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Wonderful Info @AliOop @DeeAnna. The soap I made yesterday doesn't have a smooth appearance' it looks just like how the lye & rice water looked, thick gelatinous non smooth texture, I'm not happy w/ the turn out. I'll use less rice water next time, also I was practicing the Taiwan Swirl now I realize wrong recipe for that. 💫🤗 I does smell wonderful. I do want to try using Potatoes Juice' I'll start off real slow like only use 1 ounce & strain it real well, I don't want any potato bits in it.
 

Peachy Clean Soap

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That is exactly what you could do. I have only done the boil water part though.

It has probably been mentioned over the years here that the residual particles of potato that remain in the water/juice will thicken up the lye water into a semi gel. The more the particles the more the gel. (In fact, that might have even been mentioned earlier in this thread years ago.)

Either way I have never noticed a bad effect on saponification though. (However, you gotta remember I strain my boiled potato water. Some particles still end up in the strained potato water but not too much and the gel is still pourable.)

Also if people extract the juice it will be full concentrate and I have no idea how that will react with the lye (i.e., gel wise). I have never done that.
I't will be interesting to use Raw Potato Juice' the acidic range is similar to a lemon' another factor to take into account.
 

The_Phoenix

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Definitely all food for thought, although my brain feels a bit gel-like right now trying to absorb it all :cool:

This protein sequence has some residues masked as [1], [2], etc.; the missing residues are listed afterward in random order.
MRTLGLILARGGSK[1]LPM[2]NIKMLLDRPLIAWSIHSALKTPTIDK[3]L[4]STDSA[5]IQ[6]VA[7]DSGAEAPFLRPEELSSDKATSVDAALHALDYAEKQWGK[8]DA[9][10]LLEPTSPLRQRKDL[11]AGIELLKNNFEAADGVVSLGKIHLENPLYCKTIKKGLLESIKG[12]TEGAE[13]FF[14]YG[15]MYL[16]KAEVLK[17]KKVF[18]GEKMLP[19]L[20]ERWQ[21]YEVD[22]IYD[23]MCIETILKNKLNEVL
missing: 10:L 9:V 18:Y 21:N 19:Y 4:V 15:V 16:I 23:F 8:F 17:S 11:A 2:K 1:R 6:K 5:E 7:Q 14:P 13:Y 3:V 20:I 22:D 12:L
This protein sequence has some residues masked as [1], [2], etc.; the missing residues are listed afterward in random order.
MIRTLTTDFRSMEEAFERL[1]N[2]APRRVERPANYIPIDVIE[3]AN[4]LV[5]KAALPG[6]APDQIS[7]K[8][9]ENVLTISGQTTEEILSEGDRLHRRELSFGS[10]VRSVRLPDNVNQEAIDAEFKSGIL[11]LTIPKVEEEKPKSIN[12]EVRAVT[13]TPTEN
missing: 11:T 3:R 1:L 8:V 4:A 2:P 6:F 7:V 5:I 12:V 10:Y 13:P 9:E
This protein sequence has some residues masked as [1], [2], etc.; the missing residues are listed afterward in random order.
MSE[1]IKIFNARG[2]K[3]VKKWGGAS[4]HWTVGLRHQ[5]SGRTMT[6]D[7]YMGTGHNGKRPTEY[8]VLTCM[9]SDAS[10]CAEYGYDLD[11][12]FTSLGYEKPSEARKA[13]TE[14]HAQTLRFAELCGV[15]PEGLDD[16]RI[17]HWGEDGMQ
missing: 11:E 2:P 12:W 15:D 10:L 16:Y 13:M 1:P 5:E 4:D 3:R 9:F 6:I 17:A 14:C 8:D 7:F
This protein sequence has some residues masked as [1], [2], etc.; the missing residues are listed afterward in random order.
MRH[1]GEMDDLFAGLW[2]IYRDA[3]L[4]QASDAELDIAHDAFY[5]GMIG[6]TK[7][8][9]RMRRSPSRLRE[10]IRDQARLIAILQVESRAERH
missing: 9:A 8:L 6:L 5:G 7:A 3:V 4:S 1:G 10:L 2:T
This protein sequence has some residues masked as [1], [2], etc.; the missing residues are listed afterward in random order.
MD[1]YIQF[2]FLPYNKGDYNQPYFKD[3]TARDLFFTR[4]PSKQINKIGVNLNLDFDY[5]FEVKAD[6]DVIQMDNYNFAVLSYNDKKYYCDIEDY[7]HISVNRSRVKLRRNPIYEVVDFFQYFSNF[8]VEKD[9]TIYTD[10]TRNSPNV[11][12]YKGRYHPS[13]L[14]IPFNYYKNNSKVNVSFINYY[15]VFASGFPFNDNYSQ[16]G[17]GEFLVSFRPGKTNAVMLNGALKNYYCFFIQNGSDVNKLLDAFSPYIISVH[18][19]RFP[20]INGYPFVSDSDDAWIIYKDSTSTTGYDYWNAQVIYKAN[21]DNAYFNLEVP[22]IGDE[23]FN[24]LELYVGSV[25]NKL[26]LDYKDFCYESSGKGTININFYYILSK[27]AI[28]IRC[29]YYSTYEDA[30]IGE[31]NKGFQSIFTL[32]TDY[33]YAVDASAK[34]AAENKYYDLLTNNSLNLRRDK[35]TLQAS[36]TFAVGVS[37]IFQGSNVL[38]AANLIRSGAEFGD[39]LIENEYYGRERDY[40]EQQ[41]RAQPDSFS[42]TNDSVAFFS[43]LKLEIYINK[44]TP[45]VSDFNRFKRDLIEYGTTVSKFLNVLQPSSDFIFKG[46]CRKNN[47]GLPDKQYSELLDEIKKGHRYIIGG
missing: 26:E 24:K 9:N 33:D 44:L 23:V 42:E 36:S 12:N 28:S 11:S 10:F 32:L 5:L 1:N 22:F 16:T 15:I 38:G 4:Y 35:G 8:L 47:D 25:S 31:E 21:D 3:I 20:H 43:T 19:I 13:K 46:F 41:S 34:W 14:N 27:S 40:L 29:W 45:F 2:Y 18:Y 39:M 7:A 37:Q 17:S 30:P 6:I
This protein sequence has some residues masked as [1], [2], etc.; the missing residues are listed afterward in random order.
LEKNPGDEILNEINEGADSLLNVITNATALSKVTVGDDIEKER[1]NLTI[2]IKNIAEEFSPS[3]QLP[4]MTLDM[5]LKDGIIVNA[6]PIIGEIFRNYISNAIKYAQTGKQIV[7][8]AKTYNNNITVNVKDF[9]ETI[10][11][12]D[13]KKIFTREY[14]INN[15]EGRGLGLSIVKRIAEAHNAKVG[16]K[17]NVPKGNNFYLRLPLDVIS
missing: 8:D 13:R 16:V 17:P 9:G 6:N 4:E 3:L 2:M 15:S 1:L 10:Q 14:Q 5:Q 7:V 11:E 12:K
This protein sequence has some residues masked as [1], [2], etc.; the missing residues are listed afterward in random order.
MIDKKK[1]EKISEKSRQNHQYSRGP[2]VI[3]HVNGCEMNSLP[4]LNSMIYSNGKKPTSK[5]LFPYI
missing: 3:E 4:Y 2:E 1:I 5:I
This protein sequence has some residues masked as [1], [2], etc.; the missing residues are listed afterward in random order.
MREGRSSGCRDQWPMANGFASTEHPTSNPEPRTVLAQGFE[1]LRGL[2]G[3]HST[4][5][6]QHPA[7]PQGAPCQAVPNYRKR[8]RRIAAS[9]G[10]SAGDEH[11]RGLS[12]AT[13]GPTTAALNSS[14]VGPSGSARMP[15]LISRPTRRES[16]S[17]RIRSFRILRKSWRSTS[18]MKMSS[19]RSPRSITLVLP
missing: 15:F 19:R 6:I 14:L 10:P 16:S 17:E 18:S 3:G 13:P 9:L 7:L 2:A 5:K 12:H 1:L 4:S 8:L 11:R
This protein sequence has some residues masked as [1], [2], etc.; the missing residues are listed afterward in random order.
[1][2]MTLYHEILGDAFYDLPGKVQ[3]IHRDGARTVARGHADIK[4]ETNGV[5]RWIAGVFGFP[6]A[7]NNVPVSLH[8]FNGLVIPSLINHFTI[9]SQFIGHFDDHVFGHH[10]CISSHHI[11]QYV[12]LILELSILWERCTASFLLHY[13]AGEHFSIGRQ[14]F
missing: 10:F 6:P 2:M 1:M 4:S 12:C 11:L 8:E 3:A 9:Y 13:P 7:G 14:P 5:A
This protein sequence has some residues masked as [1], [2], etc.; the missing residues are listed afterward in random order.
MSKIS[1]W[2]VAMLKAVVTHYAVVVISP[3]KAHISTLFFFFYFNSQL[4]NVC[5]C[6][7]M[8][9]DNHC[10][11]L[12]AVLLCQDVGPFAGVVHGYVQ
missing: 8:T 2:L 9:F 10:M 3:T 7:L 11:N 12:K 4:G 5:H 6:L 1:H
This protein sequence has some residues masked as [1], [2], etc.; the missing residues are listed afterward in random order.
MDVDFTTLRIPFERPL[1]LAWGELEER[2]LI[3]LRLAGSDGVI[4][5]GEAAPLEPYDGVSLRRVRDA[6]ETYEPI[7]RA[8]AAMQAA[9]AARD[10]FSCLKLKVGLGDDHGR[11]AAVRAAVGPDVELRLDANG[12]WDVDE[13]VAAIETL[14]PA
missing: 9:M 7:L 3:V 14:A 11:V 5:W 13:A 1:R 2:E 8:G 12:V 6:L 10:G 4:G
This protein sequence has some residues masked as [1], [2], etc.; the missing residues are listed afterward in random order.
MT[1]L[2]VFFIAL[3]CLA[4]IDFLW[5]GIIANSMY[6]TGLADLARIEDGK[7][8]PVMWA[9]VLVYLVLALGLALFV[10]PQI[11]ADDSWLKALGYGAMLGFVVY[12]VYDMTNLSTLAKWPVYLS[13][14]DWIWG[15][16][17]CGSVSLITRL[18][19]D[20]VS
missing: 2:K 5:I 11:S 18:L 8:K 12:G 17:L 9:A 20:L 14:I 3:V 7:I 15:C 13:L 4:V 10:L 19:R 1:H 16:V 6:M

ETA: @RDak I was thinking in terms of what might happen if I mixed starch with vinegar before adding it to the oils. For example, this article mentions that cornstarch may not thicken a sauce if you’re also using vinegar or lemon juice because the starch breaks down into sugars. If adding starches makes nice soap because the starches are breaking down into sugars, then mixing them with an acid might be a good thing, but I always assumed it had something to do with the gel.

This next part is a definitely a sidebar:
Years ago I studied a marine polychaete worm that makes serious polysaccharide (carbohydrate) slime. Super gluggy, especially if you have a bucket full! Many marine organisms make slime, but this one is exceptional at making copious amounts. It seems possible in my current “soap anything“ brain that it might make great soap (The slime, not the polychaete). Preservation of the animals in pH buffered formaldehyde did not alter the slime, but we could dissolve it away by adding a little bleach (I assume that was due to oxidation), but we had to be careful so as not to dissolve the worm. Now I’m wondering if we could have broken the slime down with a weak acid bath. That would have been sweet!

If you are not grossed out by pictures of slime, here’s a story about similar slime from hagfish, with photos - biomaterial of the future. Hagfish Slime: Biomaterial Of The Future?
That’s really cool!
 

Peachy Clean Soap

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Definitely all food for thought, although my brain feels a bit gel-like right now trying to absorb it all :cool:

ETA: @RDak I was thinking in terms of what might happen if I mixed starch with vinegar before adding it to the oils. For example, this article mentions that cornstarch may not thicken a sauce if you’re also using vinegar or lemon juice because the starch breaks down into sugars. If adding starches makes nice soap because the starches are breaking down into sugars, then mixing them with an acid might be a good thing, but I always assumed it had something to do with the gel.

This next part is a definitely a sidebar: